It’s that time of year again. The International Dawn Chorus will take place on May 2nd and RTÉ’s Derek Mooney tells Kay Doyle why it’s so special.
Early risers and light sleepers will be familiar with the sound of the birds at first light. As summer approaches, their song is recited earlier and with a renewed energy for the changes nature is bringing. It’s 4 a.m. and morning has broken.
The blackbird will have spoken in many parts of the country as dark skies welcome in a faintness of light on the horizon, much to celebratory verse of the robins, wrens, rooks, chaffinches, and thrushes – just some of the members in the choir of the Dawn Chorus.
On May 2nd, this well-versed choir of wild birds will perform to an international audience from their tree branches and perches across Ireland. RTÉ Radio One’s annual live International Dawn Chorus has listeners across the world tuning in to hear a unique and uplifting celebration of birdsong and nature.
“We’ve been doing the Dawn Chorus in one form or another for twenty-six years this year,” says RTÉ’s Derek Mooney, of Mooney Goes Wild and presenter of the International Dawn Chorus.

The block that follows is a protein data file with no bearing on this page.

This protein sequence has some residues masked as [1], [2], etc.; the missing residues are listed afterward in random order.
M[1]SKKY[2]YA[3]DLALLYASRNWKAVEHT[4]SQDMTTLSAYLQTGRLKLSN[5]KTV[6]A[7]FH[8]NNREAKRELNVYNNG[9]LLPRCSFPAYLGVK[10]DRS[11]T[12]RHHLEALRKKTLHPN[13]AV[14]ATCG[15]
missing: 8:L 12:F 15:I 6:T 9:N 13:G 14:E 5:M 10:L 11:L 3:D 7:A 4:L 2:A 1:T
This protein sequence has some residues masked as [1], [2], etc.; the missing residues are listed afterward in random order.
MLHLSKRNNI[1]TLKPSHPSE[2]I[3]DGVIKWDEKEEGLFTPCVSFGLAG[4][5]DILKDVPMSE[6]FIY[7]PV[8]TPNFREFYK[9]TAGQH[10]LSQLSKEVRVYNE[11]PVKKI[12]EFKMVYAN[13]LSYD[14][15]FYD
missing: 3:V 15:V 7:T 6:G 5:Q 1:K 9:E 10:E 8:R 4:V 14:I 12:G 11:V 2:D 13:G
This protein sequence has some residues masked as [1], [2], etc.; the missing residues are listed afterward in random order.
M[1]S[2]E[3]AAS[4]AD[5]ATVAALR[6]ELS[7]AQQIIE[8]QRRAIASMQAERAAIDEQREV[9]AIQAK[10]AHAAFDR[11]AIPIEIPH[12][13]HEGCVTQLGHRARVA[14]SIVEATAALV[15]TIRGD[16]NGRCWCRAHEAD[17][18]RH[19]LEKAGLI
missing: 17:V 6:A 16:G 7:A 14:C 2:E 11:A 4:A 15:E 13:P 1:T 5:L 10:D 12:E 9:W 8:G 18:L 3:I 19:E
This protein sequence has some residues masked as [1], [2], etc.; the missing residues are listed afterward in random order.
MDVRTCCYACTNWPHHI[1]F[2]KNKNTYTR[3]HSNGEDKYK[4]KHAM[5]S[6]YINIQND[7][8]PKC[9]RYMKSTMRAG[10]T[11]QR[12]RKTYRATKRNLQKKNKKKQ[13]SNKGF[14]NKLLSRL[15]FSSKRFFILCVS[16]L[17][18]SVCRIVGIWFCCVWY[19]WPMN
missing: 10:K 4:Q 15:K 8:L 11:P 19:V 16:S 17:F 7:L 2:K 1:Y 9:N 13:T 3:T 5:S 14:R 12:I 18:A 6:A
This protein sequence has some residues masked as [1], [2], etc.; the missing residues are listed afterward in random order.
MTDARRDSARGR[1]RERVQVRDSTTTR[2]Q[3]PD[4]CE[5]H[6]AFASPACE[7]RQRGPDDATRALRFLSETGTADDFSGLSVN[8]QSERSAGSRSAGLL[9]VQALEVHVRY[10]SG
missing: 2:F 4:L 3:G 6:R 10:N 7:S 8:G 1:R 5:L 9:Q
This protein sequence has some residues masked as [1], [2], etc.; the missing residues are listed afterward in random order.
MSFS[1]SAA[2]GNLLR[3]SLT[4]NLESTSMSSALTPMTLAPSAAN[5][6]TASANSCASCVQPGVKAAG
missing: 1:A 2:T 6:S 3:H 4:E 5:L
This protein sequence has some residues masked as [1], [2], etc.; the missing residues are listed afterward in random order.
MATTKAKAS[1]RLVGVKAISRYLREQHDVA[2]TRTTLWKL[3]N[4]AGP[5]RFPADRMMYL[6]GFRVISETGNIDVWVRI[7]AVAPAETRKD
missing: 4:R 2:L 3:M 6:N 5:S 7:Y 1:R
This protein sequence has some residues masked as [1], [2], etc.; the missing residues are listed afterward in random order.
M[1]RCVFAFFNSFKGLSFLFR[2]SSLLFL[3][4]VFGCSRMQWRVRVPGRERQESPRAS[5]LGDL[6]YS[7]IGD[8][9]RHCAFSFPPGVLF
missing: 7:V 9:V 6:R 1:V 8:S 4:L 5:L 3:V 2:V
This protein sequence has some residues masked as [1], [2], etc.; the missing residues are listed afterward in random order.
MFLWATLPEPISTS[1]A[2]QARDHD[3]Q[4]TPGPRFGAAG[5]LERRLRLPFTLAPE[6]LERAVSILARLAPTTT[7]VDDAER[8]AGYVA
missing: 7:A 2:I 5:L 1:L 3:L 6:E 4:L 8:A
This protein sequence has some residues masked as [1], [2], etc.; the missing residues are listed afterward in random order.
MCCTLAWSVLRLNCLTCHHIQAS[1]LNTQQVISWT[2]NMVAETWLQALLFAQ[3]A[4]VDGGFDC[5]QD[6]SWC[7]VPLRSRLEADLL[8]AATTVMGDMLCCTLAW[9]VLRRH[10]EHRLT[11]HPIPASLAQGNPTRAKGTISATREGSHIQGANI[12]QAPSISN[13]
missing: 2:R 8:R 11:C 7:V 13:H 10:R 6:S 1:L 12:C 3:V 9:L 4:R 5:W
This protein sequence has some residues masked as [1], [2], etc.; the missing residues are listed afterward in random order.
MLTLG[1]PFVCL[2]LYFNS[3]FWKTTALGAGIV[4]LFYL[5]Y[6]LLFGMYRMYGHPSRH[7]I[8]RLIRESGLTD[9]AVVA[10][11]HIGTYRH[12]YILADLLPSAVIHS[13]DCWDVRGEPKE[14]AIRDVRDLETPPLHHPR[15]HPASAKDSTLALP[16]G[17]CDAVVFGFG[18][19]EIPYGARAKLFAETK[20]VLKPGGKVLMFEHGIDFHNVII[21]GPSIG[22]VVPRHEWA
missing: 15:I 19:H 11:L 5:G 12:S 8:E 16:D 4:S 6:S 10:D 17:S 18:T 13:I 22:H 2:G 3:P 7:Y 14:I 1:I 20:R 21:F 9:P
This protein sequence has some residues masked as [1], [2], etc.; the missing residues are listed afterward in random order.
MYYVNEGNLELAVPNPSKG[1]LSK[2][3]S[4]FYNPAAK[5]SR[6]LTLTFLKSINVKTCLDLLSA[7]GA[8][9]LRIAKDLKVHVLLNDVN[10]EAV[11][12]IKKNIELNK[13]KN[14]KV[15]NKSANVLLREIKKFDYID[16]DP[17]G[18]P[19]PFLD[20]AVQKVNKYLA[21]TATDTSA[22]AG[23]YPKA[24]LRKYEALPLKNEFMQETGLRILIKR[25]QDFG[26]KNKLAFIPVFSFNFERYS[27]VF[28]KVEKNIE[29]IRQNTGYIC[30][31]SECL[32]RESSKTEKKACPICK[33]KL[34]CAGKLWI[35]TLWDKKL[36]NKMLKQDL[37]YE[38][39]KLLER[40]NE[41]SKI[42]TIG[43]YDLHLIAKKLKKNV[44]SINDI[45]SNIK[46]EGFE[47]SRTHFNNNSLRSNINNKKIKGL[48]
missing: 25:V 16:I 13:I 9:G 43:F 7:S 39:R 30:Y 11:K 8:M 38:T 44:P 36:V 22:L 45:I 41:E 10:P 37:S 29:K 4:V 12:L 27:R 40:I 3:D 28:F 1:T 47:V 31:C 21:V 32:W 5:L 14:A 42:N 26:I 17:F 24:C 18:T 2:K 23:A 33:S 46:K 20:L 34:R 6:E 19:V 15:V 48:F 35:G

“Last year we only did a recorded version due to Covid-19 and it was the cleanest dawn chorus ever. It was just extraordinary. I just recorded it with two stereo microphones, and we got the most amazing sound, and it was because of the environment.
“It was just me and Niall Hatch from Birdwatch Ireland, keeping our social distance and capturing this amazing sound. There wasn’t a plane in the sky or the hum of distant traffic or mechanical disruption of any kind.”
Not only have Covid-19 restrictions seen a reduction in noise pollution right across the world, but it has also led many people to a greater appreciation of our flora and fauna, and in particular for the songs of our wild birds.
“The Roman philosopher Lucretius said that the birds taught humans to sing. I argue that they’ve also taught us to listen,” says Derek. The Dawn Chorus has always been there, but some of us haven’t really heard it until now.
“Last year in lockdown we saw an exponential rise in the number of people contacting Mooney Goes Wild. We started getting more and more pictures because everybody has mobile phones and can take pictures and record sounds. It’s for everybody.
“The great thing about nature programmes is you don’t make them specifically for a ten-year-old or an eighty-year-old, it doesn’t matter. That’s why they are so appealing and successful.”